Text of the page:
The BCG growth–share matrix is a chart that was created by Bruce D. Henderson for the Boston Consulting Group in 1970 to help businesses decide which markets and business units to invest in. The matrix looks at two basic factors:
Relative Market Share that represent cash generation
Relative Growth Rate that represents cash usage
The matrix has four quadrants:
Cash Cows (low-growth, high-share) that should be milked for cash to reinvest in high-growth, high-share “stars”
Stars (high-growth, high-share) with high future potential
Question Marks (high-growth, low-share) that should be invested in or discarded, depending on their chances of becoming stars
Dogs (low-share, low-growth) that are essentially worthless and should be liquidated, divested, or re-positioned given that their current positioning is unlikely to ever generate cash.
The matrix provides companies a tool to strike the right balance between the exploitation of mature businesses and the exploration of new businesses to secure future growth.
From a recent study from the BCG itself, they found that companies circulated through the matrix quadrants faster in the five-year period from 2008 through 2012 than in the five-year period from 1988 through 1992. This was true in 75 percent of industries, reflecting the higher rate of change in business overall. In those industries, the average time spent in a quadrant halved: from four years in 1992 to less than two years in 2012. Only a few, relatively stable industries, such as food retail and health-care equipment, saw fewer disruptions and hence did not show faster circulation.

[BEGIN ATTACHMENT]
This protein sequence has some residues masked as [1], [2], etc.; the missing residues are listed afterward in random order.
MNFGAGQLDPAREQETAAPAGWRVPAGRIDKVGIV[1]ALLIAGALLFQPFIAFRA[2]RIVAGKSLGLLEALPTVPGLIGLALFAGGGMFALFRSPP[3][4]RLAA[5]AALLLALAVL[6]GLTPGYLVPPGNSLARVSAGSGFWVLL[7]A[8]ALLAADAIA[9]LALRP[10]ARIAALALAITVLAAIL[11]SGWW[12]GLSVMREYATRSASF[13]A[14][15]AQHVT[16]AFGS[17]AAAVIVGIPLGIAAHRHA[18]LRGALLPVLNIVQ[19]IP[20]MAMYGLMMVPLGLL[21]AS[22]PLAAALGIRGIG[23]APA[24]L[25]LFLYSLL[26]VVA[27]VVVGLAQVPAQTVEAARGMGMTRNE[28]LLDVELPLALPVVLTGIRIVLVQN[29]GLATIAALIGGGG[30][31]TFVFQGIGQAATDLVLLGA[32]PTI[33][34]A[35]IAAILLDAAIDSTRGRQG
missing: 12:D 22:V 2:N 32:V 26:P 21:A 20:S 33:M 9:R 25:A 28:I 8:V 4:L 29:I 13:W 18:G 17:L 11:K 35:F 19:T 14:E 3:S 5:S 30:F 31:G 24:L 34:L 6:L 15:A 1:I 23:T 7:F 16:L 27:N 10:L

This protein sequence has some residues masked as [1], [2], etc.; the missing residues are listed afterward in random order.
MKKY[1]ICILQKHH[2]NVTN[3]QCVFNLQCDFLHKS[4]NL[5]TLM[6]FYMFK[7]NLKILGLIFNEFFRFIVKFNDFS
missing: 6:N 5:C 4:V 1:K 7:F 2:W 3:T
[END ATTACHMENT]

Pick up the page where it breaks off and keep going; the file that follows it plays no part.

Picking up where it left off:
The study also showed the breakdown of the relationship between relative market share and sustained competitiveness. Cash generation is less tied to mature businesses with high market share: in their analysis of public companies, the share of total profits captured by cash cows in 2012 was 25 percent lower than it was in 1982. At the same time, the duration of that later part of the life cycle declined as well, on average by 55 percent in those industries that witnessed faster matrix circulation.
In this new and faster pace economy, tools like the BCG growth-share matrix need to be applied with greater speed and with more of a focus on strategic experimentation to allow adaptation to an increasingly unpredictable business environment. Methodologies like Design Thinking are now mandatory to keep pace in today’s markets.
With a new emphasis on experimentation through Design Thinking, requires companies to:
- Invest in more Question Marks (R&D)
- Experiment with them in a quicker and more economical with Design Thinking
- Systematically select promising ones to grow into Stars
At the same time, companies need to be prepared to respond to changes in the marketplace, cashing out stars and retiring cows more quickly and maximizing the information value of pets.